Test Pair Selection for Test Case Prioritization in Regression Testing for WS-BPEL Programs

Test Pair Selection for Test Case Prioritization in Regression Testing for WS-BPEL Programs

Lijun Mei (IBM Research - China, Beijing, China), Yan Cai (City University of Hong Kong, Hong Kong, China), Changjiang Jia (City University of Hong Kong, Hong Kong, China), Bo Jiang (School of Computer Science and Engineering, Beihang University, Beijing, China) and W.K. Chan (City University of Hong Kong, Hong Kong, China)
Copyright: © 2013 |Pages: 30
DOI: 10.4018/jwsr.2013010104
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Abstract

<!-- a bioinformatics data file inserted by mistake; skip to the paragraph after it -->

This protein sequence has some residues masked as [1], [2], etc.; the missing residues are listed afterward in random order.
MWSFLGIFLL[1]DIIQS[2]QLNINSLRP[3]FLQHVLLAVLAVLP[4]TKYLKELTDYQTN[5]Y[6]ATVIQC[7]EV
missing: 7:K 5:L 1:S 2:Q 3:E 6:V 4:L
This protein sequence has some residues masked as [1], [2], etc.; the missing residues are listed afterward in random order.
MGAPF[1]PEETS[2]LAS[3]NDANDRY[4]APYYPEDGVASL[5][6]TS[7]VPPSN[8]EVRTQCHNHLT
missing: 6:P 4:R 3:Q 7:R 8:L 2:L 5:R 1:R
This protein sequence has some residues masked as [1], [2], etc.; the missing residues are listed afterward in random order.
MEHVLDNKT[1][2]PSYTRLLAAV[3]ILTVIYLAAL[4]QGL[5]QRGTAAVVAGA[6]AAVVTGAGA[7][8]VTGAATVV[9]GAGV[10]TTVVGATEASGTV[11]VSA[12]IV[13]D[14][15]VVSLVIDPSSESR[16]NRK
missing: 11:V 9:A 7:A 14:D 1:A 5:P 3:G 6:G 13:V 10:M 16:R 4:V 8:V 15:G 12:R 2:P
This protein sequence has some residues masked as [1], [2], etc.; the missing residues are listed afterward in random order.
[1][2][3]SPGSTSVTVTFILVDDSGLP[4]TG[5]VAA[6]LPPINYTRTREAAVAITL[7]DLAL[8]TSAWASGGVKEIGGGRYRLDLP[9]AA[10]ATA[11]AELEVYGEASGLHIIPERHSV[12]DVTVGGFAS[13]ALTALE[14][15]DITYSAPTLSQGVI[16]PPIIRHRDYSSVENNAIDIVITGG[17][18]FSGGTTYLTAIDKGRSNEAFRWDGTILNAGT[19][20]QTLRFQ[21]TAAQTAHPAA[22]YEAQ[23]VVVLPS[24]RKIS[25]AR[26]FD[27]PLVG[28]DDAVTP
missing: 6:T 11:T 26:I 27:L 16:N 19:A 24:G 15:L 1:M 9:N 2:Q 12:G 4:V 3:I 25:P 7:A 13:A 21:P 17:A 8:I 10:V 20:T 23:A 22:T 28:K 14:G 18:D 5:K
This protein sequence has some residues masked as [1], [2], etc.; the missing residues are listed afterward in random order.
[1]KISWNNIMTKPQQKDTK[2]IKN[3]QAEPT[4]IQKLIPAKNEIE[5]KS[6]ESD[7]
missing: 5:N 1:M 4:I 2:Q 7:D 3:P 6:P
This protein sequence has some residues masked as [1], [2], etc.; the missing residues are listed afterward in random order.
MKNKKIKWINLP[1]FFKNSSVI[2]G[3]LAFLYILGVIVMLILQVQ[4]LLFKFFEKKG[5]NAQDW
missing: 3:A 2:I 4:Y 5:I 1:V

Many web services not only communicate through XML-based messages, but also may dynamically modify their behaviors by applying different interpretations on XML messages through updating the associated XML Schemas or XML-based interface specifications. Such artifacts are usually complex, allowing XML-based messages conforming to these specifications structurally complex. Testing should cost-effectively cover all scenarios. Test case prioritization is a dimension of regression testing that assures a program from unintended modifications by reordering the test cases within a test suite. However, many existing test case prioritization techniques for regression testing treat test cases of different complexity generically. In this paper, the authors exploit the insights on the structural similarity of XML-based artifacts between test cases in both static and dynamic dimensions, and propose a family of test case prioritization techniques that selects pairs of test case without replacement in turn. To the best of their knowledge, it is the first test case prioritization proposal that selects test case pairs for prioritization. The authors validate their techniques by a suite of benchmarks. The empirical results show that when incorporating all dimensions, some members of our technique family can be more effective than conventional coverage-based techniques.